Lunar soil glass microspheres reveal the asteroid impact event of the Earth-Moon system

Chang’e-5 sampling of the lunar surface, the study of glass chondrites in the lunar soil in the landing area revealed that the Earth-Moon system has experienced a surge in impact frequency over the past 2 billion years. Image source: Lunar Exploration Center

The asteroid impact is one of the potential disasters facing human civilization in the future. About 200 large impact events have been recorded on Earth, and asteroid impacts thousands of meters in diameter are enough to cause mass extinctions.

Impact fluxes have declined exponentially since the Earth was formed 4.5 billion years ago. So, has the Earth-Moon system asteroid impact frequency been steadily decaying? Could the large number of near-Earth asteroids lead to a sudden increase in future impact events?

The lunar soil samples returned by Chang’e-5 are the best subjects for study looking for relevant answers. An international research team composed of Long Tao, a researcher at the Beijing Ion Probe Center of the Institute of Geology of the Chinese Academy of Geological Sciences, and Qian Yuqi, Ph.D. of China University of Geosciences (Wuhan), and other scholars inside and outside the United Nations have confirmed the change of the impact frequency of the Moon over time over 2 billion years by associating the glass chondries in the lunar soil with nearby impact craters. The results were recently published in Science Advances.

It is worth noting that the age of the impact glass chondrites in the Chang’e-5 lunar soil is the same as that of multiple sets of impact events in the asteroid belt, and one of the ages coincides with the dinosaur extinction event, representing the sudden increase in the frequency of impact at that time, containing the mystery of dinosaur extinction. “This means that the Earth’s history has experienced periods with above-average impact frequencies, and similar situations may occur in the future.” Long Tao, the first and corresponding author of the paper, told China Science News.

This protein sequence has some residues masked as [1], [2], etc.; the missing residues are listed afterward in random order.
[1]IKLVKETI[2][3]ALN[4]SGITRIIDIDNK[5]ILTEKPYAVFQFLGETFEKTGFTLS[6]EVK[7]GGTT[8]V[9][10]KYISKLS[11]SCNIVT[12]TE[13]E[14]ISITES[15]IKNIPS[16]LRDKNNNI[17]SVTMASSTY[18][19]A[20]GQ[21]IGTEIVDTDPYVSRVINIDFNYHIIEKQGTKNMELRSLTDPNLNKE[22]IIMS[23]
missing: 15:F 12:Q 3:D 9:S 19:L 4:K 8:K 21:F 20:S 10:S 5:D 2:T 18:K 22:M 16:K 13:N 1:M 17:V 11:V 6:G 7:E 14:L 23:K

On December 17, 2020, Chang’e 5 successfully returned 1,731 grams of lunar soil samples. Among them, the uranium-lead dating results of basalt samples show that the moon still had magmatic activity 2 billion years ago, which “extended” the geological life of the moon by nearly 1 billion years and provided a key anchor for the impact crater dating method in planetary geology.

The key to obtaining changes in the frequency of asteroid impacts is to accurately analyze the age of the glass chondrites in the lunar soil and find the corresponding impact craters. “The lunar soil contains a large number of glass pellets, and the cause of the impact is an important research object to understand the impact history of the inner solar system, which can reflect the composition of the lunar crust and the impact dynamics of the inner solar system.” Long Tao said that the previous lack of understanding of the physical mechanism of the source and distribution of the impact glass chondries and their geological association with the landing area limited the use of glass chondrites for accurate reconstruction of the internal solar system impact history.